There are some grammatical errors, with misused or miss spelled words, and the writing style needs some polish, but the core of the story has promise. With some proper editing this could be one of the best stories on the site.
The characters feel a little off at the start, but I like where the author has taken them. They feel more fleshed out and natural. Some character decisions are a bit... questionable, as they don't quite line up with past behavior. The author's desired plot seems to have forced characters to act in certain ways.
The overall story is pretty interesting and I look forward to seeing where it goes. Parts of the plot are rather predictable though. I find myself hoping that my expectations will be subverted, only to find them not. I hope there will be more exploration as the main character climbs the tower and builds a strong team to uncover every secret.
Anyway, the author needs to do some editing passes, but it'll be worth your time to read it as is.
Worldbuilding is very interesting, the power system is inventive and the characters are solid. This seems like its gonna get really popular, i have some minor nitpicks though.
Some of the side characters motivations and behaviour seem bit inconsistent, Victoria and Edgar especially; with Edgar going from cowardly incompentent to conniving schemer whenever the plot requires it and Victoria seeming to be more of standard love interest that just needs more characterisation. I would prefer Edgar to be at least some what compentent to be honest, i've never liked incompentent villains, at the very least let him be compentent in certain areas. He's currently very one dimensional, just standard incompentent spoiled rich nemesis.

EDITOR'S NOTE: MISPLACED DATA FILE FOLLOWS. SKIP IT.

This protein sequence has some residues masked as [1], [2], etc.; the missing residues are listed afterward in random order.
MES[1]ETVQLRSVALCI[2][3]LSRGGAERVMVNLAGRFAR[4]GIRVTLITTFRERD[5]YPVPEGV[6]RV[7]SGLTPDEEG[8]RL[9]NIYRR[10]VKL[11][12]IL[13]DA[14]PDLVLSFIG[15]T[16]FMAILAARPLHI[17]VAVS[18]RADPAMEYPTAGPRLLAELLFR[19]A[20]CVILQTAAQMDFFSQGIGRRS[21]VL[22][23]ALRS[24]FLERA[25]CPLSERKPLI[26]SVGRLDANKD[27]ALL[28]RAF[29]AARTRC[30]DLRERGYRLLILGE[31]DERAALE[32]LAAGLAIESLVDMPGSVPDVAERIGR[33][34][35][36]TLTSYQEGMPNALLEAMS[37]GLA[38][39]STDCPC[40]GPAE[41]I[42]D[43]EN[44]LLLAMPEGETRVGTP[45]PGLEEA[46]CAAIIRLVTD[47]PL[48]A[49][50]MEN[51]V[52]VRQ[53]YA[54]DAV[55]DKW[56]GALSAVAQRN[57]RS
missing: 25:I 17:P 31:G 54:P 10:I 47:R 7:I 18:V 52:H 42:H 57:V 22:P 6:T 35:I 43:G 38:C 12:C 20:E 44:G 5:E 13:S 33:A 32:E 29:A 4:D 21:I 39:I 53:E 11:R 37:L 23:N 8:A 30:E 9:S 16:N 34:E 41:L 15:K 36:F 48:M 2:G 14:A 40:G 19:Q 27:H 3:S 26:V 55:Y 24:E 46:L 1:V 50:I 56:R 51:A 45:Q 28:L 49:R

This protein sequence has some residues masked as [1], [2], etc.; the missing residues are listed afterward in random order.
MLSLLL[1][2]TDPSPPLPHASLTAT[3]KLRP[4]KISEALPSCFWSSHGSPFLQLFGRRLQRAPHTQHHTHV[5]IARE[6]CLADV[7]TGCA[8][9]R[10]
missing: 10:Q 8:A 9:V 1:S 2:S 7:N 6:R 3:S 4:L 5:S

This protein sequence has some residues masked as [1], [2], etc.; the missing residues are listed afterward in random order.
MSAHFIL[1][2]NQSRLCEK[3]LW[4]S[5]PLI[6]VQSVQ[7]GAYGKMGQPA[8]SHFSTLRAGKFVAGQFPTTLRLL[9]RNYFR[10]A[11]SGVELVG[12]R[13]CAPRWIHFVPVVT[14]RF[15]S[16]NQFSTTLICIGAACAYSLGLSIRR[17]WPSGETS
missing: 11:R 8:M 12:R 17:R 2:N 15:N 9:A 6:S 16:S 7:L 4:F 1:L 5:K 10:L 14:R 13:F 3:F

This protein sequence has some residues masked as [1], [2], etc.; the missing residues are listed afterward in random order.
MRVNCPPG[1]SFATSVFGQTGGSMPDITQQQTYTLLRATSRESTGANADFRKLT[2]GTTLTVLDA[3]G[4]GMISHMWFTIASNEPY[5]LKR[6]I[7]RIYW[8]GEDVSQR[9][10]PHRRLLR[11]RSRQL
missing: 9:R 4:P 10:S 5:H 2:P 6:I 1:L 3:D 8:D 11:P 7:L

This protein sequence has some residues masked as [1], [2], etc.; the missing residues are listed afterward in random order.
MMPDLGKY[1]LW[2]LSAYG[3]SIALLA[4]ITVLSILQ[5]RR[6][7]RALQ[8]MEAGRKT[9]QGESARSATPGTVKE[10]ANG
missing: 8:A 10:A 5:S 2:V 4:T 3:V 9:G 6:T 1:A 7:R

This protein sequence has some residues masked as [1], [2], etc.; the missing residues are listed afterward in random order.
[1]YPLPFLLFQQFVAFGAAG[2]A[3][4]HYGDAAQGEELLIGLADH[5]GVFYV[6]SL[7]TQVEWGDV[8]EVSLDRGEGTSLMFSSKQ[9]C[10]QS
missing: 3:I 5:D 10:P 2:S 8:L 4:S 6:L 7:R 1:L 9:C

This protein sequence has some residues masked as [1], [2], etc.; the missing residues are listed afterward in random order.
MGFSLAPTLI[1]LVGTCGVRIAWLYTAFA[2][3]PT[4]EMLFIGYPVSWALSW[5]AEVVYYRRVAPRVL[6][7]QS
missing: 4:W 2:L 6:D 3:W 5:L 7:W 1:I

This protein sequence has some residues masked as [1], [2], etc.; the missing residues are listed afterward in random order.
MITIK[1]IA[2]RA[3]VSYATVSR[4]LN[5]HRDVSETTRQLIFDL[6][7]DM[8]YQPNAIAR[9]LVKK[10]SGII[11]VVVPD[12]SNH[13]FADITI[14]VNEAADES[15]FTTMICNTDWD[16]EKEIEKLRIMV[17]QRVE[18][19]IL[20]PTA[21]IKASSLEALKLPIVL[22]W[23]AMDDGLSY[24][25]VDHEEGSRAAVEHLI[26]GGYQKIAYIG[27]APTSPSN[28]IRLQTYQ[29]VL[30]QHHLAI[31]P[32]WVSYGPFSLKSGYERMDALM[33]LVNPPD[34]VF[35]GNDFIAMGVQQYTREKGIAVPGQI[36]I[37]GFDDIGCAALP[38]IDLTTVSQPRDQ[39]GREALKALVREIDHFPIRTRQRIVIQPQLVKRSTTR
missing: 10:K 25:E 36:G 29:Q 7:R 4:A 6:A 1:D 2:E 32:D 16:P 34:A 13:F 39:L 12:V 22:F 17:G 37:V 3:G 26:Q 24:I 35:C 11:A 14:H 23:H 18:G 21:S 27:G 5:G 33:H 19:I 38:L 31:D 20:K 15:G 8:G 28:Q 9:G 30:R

Honestly i think the story could benefit from not having a love interest at the start or at least it being a minor point that develops more later on. Later on in the book when he's older and closer to his goal of finding out more about his brother it could become an interesting plot point, the clash of relationships and love with his drive for closure about his brother - especially if his love interest doesnt have powers.